No one wants two year olds. Because two year olds start to make shit real. They start to be little people who make us feel in ways we never imagined we would or could.

I’m not a perfect Mom. I lose my shit. I swear. I listen to Eminem in the car when I just can’t take one more round of Let it Go. But even if I never said I wanted a two year old I’m so glad I have them. I am completely head over heels for my boys. They are making me a better person. They make me more aware of my anger and cues for when I am getting worked up. They make me practice patience. So much patience I could choke on it. They make me stop and look at the moon. They make me say “I’m sorry” and give big hugs when I freak out and I know I’m wrong because it was my fault for running late not theirs. They’ve made me better at time management. They’ve made me figure out how to communicate differently because going head on was not working and just hurting us all. They make me learn how to set age appropriate boundaries and consequences and follow through on them.

I thought having newborns made me love in a new way, little did I know what toddlerhood had in store for me. They exploit all my vulnerabilities without intention. They see books and movies with Dad’s and being married to a woman I wonder what they are thinking about. Are they already starting to wonder about not having a Dad? Does it even enter their heads?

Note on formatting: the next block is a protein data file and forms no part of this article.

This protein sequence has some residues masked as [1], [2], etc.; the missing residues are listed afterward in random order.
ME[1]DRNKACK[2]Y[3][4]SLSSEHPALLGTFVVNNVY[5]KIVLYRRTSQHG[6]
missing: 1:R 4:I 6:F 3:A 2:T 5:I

No one asks for toddlers, and I certainly wouldn’t wish two of them on anyone. But on the flip side they are making me a better woman and honestly a better psychiatric provider. I am so much more empathetic to mom’s of toddlers. I get it. I give them space to feel like a bad mom and reinforce to them that they actually are not bad mom’s. They are just human trying to navigate this incredible journey of parenthood.

I’ll end with this. Our kids are always watching us, learning from us, becoming us. I will never be sorry or regret hugging them too much or cuddling too much. I will never regret the time I spend with them now and the bonds we are forging together. Toddlers have the ability to make you face and embrace love, anger, frustration, patience, and every other good and bad part of yourself. Enjoy the journey because it is all too short.